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On This Day U.S. B-25 bomber hits Empire State Building in heavy fog

The U.S. Army B-25 Mitchell bomber set seven floors ablaze at the top of what was then the world’s tallest skyscraper

JULY 28, 1945: A plane crashed into New York’s Empire State Building during heavy fog on this day in 1945 – an accident that foreshadowed the 9/11 terror attacks half a century later.

The U.S. Army B-25 Mitchell bomber, piloted by Lieutenant Colonel William Smith, set seven floors ablaze at the top of what was then the world’s tallest skyscraper.

A total of 14 people – including three crewmen - died when the nine-ton plane hit the 79th floor of the north side of the 1,454ft-tall building, creating a 20ft wide hole.

Luckily, unlike the World Trade Center attack when Al Qaeda terrorists flew two airliners into the Twin Towers in 2001, the Empire State remained standing.

[On This Day fighting in the Korean War ended after three years of conflict]

A British Pathé newsreel shows the Midtown Manhattan landmark smoking at the top while astonished crowds looked up from the streets down below.

Lt Col Smith, who was flying across New York to pick up his commanding officer in New Jersey, hit the skyscraper after descending in thick fog to regain visibility.

He realised that he was flying in the middle of Manhattan and was surrounded by skyscrapers and tried to pull up.

Ominously, the last transmission from the nearest air traffic control tower to Smith warned: “From where I'm sitting, I can't see the top of the Empire State Building.”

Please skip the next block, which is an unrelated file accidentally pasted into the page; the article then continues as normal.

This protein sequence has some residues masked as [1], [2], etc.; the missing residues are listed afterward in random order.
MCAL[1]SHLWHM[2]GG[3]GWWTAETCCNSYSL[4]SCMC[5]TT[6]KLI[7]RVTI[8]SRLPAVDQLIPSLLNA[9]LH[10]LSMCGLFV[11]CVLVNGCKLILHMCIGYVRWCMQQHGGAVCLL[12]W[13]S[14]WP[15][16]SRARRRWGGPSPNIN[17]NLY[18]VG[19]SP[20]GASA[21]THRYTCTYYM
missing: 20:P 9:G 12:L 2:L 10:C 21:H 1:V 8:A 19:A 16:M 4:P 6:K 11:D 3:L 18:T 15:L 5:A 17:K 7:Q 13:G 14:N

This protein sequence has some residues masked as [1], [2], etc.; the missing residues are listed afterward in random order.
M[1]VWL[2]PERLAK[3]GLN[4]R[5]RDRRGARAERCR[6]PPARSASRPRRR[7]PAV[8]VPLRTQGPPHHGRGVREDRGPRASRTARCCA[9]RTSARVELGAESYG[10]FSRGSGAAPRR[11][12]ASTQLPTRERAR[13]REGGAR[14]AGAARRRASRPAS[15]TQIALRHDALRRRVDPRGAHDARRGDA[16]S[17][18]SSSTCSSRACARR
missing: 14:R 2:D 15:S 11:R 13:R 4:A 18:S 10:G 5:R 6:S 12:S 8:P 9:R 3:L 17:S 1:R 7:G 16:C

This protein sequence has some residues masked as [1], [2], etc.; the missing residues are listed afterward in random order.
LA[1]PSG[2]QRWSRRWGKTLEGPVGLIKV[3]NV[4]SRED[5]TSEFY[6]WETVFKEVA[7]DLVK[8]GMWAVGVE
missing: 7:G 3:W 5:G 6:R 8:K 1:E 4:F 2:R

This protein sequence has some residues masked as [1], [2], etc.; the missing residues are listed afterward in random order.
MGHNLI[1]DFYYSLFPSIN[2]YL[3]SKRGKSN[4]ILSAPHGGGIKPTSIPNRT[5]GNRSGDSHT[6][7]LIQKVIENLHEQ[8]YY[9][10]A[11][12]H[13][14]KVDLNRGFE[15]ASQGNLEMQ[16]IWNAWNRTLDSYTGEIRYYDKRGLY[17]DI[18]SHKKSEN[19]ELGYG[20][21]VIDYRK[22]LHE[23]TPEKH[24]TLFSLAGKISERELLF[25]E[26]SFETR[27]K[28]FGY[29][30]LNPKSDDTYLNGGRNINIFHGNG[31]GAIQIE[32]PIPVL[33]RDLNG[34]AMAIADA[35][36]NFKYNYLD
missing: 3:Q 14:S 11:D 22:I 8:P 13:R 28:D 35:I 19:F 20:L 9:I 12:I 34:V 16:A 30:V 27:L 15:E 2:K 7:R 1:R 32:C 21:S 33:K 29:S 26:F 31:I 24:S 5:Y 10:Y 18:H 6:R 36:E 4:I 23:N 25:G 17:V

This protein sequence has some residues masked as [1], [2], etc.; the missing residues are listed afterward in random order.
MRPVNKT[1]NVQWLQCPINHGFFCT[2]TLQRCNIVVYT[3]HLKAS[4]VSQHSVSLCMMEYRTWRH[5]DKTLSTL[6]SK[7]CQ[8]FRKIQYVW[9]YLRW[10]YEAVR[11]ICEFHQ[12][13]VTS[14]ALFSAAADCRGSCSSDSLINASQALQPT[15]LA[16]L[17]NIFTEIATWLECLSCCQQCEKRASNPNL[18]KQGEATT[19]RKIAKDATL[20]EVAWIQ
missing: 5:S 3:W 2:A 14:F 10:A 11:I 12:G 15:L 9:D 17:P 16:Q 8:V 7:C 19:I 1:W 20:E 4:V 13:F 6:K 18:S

He tried to pull up, but hit the Empire State at 9.49am, causing tons of fuel to explode and send flames bursting through offices, stairwells and hallways.

The death toll might have been smaller but for the fact that the U.S. was still fighting World War Two and many Americans worked six-day weeks during the conflict.

Survivor Catherine O'Connor described the moment the plane burst through the offices of  War Relief Services of the National Catholic Welfare Conference.

She said: “The plane exploded within the building.

“There were five or six seconds - I was tottering on my feet trying to keep my balance - and three-quarters of the office was instantaneously consumed in this sheet of flame.

“One man was standing inside the flame. I could see him. It was a co-worker, Joe Fountain. His whole body was on fire.

“I kept calling to him, ‘Come on, Joe; come on, Joe.’ He walked out of it.”

Mr Fountain, who died several days later, was one of 11 office workers who were burned to death, with some still sitting at their desks as flames engulfed them.

The building cost $1million to repair.